The brands to be deposited into Mondelēz — including the aforementioned Oreo, Trident and Tang — "tend to have a younger, vibrant appeal that allow us to push the edge of the marketing much further than some of the classic, traditional, more Midwestern-focused brands," said Mary Beth West, Kraft's chief marketing officer, in an interview with the Chicago Tribune. "That's not a value judgment," she insisted.
But West herself does plan to leave "Midwest" parent company Kraft Foods — based in Northfield, Ill. — to join Mondelēz. And she will be taking Dana Anderson, Kraft Foods SVP of marketing strategy and communications to join Kraft Foods CEO Irene Rosenfeld, who is also decamping to Mondelēz.Continue reading...
Posted by Dale Buss on March 21, 2012 01:43 PM
What's in a name? Kraft Foods is about to find out, after announcing today that Mondelēz International is the moniker of the corporate global snack-foods unit that it will spin off by the end of this year, as announced last August.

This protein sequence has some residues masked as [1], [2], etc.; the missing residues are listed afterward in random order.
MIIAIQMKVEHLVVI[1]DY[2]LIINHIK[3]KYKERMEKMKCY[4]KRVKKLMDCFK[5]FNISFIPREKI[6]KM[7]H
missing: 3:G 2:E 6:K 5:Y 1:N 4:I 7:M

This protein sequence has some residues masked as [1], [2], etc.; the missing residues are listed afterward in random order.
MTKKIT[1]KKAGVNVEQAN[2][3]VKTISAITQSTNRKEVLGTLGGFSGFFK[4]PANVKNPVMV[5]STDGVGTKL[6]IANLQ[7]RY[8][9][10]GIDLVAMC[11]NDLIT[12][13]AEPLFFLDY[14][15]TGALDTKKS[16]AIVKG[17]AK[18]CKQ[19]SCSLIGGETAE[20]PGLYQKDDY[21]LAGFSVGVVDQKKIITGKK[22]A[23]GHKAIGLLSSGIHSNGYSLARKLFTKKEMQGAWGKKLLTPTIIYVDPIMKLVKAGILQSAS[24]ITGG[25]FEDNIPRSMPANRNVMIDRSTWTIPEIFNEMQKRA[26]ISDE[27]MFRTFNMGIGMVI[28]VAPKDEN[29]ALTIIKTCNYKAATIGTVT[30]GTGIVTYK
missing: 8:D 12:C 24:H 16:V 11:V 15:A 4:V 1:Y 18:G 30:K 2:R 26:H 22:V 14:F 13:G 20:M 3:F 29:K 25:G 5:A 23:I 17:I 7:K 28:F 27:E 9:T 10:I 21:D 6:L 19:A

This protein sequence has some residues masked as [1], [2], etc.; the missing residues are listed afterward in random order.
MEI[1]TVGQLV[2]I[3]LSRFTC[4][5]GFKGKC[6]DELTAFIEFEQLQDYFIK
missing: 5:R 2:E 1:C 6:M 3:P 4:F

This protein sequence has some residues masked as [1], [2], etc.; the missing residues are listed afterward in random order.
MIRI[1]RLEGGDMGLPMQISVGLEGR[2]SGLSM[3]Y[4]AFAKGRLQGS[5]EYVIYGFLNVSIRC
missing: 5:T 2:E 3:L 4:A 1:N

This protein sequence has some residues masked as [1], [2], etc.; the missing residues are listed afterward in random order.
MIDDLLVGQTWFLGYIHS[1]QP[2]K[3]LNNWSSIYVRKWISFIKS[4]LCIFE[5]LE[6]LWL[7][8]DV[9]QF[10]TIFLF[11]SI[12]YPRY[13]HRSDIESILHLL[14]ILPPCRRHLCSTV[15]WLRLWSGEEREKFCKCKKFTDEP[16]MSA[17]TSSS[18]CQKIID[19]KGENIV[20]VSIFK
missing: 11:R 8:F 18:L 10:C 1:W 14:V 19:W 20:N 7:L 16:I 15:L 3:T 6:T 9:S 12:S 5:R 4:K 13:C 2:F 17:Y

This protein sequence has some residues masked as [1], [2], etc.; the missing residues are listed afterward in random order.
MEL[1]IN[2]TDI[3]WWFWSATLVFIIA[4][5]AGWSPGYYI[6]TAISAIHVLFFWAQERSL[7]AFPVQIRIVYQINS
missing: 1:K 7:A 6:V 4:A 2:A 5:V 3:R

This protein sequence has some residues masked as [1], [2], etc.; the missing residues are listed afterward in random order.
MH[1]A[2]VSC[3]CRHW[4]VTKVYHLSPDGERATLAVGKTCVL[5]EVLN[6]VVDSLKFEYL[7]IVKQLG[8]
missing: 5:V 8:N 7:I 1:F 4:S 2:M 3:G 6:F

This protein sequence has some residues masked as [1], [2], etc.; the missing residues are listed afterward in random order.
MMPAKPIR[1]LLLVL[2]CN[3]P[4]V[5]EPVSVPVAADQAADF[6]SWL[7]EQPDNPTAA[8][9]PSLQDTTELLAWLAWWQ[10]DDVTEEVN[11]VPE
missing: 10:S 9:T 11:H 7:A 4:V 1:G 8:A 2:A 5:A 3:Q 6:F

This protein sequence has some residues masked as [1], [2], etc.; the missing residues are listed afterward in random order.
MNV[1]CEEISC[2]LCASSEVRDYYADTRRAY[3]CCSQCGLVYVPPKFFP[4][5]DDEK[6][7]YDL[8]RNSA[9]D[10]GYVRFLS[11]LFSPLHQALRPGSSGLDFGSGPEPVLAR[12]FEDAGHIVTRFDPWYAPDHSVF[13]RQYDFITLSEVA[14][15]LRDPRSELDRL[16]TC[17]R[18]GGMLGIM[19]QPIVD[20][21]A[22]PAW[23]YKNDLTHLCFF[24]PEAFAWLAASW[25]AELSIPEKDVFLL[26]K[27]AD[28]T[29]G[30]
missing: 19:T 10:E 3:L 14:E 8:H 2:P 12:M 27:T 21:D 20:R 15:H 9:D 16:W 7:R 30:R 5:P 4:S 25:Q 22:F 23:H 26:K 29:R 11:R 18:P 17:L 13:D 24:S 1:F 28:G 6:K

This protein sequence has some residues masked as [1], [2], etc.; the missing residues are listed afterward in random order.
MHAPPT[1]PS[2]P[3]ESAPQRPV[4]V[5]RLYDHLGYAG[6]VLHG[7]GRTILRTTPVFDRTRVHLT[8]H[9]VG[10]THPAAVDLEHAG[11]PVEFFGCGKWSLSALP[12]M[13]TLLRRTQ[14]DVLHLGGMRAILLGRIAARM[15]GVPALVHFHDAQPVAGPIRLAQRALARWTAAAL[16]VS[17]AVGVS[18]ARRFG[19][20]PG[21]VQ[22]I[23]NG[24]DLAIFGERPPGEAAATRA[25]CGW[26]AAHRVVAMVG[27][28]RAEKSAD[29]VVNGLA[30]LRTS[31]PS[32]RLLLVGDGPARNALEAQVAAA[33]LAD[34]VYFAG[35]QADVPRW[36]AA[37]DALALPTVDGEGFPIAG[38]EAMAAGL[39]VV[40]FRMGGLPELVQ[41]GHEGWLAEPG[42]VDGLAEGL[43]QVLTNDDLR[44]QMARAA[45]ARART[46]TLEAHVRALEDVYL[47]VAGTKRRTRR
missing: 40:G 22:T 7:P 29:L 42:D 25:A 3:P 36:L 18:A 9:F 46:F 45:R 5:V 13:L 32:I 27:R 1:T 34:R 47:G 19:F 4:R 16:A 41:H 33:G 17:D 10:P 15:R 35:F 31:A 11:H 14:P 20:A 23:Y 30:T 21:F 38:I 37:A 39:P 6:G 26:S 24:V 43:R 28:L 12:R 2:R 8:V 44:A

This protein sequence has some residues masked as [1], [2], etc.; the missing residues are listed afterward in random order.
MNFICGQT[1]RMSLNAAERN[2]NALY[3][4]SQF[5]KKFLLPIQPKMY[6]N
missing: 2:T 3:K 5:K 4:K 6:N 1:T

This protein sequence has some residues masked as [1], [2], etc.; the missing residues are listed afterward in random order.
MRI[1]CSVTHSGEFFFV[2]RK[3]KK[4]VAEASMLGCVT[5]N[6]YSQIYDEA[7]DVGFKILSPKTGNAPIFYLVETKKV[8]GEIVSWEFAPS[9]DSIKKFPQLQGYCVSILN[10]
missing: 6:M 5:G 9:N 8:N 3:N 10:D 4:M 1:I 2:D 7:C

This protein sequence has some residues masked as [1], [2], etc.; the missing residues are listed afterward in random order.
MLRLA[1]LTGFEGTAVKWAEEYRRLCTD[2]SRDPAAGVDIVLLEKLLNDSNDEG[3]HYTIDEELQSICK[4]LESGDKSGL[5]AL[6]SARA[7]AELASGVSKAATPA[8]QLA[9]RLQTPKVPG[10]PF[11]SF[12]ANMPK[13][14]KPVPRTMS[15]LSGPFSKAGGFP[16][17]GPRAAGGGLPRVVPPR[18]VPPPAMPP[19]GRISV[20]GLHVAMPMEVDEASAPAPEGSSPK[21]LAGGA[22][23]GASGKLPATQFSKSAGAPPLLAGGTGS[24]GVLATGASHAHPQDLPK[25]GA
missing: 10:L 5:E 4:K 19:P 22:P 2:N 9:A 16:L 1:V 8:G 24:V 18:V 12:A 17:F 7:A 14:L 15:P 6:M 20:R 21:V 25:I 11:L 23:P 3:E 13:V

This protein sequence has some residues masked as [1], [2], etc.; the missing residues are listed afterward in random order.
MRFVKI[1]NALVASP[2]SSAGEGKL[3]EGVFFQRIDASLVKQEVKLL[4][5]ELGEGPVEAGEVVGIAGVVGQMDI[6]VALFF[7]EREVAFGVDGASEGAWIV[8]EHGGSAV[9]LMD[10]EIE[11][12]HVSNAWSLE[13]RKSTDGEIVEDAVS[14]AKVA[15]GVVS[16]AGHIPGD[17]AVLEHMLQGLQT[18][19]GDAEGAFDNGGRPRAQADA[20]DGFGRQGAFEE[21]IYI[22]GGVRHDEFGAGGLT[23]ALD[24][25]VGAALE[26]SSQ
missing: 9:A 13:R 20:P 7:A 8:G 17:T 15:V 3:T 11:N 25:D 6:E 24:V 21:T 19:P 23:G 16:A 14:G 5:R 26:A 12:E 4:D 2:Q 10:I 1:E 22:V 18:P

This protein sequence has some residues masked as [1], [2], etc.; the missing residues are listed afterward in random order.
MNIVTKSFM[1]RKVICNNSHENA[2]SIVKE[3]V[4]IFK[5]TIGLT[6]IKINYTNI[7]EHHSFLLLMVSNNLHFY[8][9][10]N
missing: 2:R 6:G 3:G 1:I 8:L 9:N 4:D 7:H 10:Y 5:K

"Mondelay," you say? Nay, nay! No need to dust off your high school French. The new name — pronounced "Mohn-dah-LEEZ" — is a Kraft-coined word that, the company explained in a press release, is intended to evoke the idea of "delicious world."
"Monde" derives from the Latin (and French) word for "world," the company explained, and "dēlez" is a "fanciful expression of 'delicious.'" And, of course, "International" captures "the global nature of the business."
Even though it won't be consumer-facing, pronunciation will be a challenge ("mon-de-lay," "mon-de-less," or "mon-de-leez"?) for the new name which was, as it turns out, employee-sourced.